Thursday, September 23, 2010

Steel in Transit for Calgary's Santiago Calatrava Peace Bridge

This weekend the first shipment of Peace Bridge components will arrive in Calgary.  A truck carrying steel elements for the bridge is tentatively scheduled to arrive at the construction site late Friday evening.  As an oversized load, the truck is limited in its travel to after 9 p.m.  This is the first of 16 shipments to be delivered. The remainder of components will be delivered at regular intervals over the next several weeks with the last elements arriving by the end of October.

Once components arrive, the contractor will begin bridge assembly with plans to work around the clock.  The City of Calgary is working to minimize disruptions to citizens adjacent residents have been informed of the upcoming activities.

Assembly of the components will take place on a platform within the construction zone.  A temporary shelter will be used to create an appropriate work environment for welding, painting and other activities.  The bridge will be moved to the temporary bridge and then launched into its final position later this year.  It is anticipated the Peace Bridge will be complete by late January 2011.

Here are some images of prefabricated pieces of the Peace Bridge by architect Santiago Calatrava.

This is a press release, issued from Calatrava’s Public Relations firm.


New York, NY (September 23, 2010) – The highly anticipated steel for Santiago Calatrava’s signature Peace Bridge has begun its journey from Spain to its new home in Calgary. Within the next few weeks, the vibrant red steel will arrive on site where construction will begin, transforming the massive pieces of metal into a twisting helix shaped bridge.

Best known for his soaring vertical icons, Calatrava opted to design a low single-span bridge for Calgary; a structurally and aesthetically unique choice for the renowned architect and engineer. It is also a highly technical design.  Unlike most bridges, the Peace Bridge was designed without supporting piers in the riverbed, a decision made to minimize impact on the surrounding environment.  The result is a tubular structure whose sculptural appearance generates a striking, contrast with the landscape. 

Upon completion, workers will slide the Peace Bridge across the Bow River and lower it onto its final position, providing a major link between regional pathways of Memorial Drive and Calgary’s downtown area. Calgary’s new landmark will not only serve as a leisurely passageway for pedestrians, bikers and joggers, it will also accommodate the increasing number of people commuting to and from work with a sustainable method of transportation. Taking into account the extreme elements of Calgary weather, Calatrava enclosed the bridge, filling its upper openings with glazed leaves bent to the same shape as the exterior of the helix form.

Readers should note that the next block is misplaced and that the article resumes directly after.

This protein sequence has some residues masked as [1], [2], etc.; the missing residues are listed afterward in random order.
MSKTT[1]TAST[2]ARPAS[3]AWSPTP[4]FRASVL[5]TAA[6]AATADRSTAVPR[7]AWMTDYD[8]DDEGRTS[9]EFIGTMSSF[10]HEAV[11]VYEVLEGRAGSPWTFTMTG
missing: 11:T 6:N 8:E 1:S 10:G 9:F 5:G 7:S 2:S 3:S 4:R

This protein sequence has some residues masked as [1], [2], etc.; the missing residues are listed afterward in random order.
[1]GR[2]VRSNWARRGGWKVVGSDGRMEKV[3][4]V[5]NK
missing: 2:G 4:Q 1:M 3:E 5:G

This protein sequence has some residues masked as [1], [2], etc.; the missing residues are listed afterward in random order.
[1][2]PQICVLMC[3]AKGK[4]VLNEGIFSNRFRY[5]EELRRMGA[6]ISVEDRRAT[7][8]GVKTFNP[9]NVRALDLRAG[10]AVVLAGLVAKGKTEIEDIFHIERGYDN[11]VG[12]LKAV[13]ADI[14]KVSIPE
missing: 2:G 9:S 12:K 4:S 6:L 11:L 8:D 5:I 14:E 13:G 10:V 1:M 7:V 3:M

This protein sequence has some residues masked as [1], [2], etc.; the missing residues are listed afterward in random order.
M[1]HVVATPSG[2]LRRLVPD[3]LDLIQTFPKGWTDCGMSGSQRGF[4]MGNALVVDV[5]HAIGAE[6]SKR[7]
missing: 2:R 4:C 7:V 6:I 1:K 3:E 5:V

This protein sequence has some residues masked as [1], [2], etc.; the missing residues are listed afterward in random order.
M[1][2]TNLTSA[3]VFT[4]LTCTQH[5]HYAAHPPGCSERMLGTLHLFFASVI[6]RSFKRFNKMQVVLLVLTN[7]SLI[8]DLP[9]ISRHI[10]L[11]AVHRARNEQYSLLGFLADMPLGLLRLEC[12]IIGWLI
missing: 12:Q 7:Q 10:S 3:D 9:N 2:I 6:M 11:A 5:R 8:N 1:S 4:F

“Although the design of the Peace Bridge has been challenging, it is one that I am extremely proud of,” said Santiago Calatrava. “My goal was to pay homage to the citizens of Calgary by providing them with a structure of beauty and I hope that the Peace Bridge will be enjoyed for many generations to come.”

The Peace Bridge, which is expected to slide into its final position in October, is one of many urban-oriented projects that the renowned architect is currently working on. 

Over the summer, Calatrava announced his commission to design a sustainably-focused museum in Rio de Janeiro, as part of an ambitious urban revitalization project. He also unveiled his design for Denver International Airport’s South Terminal Redevelopment Program, which will include the construction of a signature rail bridge, a terminal train station, a 500-room hotel and conference center and a multi-function civic plaza complete with retail and concessions. In September 2009, Calatrava’s Liege-Guillemins TGV Railway Station opened in Belgium; a project that has since become a prominent symbol of Liege’s renewal.

Santiago Calatrava’s name has been most closely associated with his celebrated designs of bridges and transportation centers built throughout the world. Highlights of his work include designs for: The Milwaukee Art Museum in Wisconsin (2001), the Athens Olympic Sports Complex (2004), the Light Rail Train Bridge in Jerusalem (2007) the Quarto Ponte sul Canal Grande in Venice (2008) and the Liège-Guillemins TGV Railway Station in Belgium (2009). He is currently working on a variety of design and construction projects throughout the world including: The World Trade Center Transportation Hub in New York; the Margaret Hunt Hill Bridge in Dallas; the expansion of the Denver International Airport; The Peace Bridge in Calgary; Città dello Sport, Rectorate and Campus Master Plan for Roma II University in Tor Vergata, Italy and Yuan Zen University in Taiwan.

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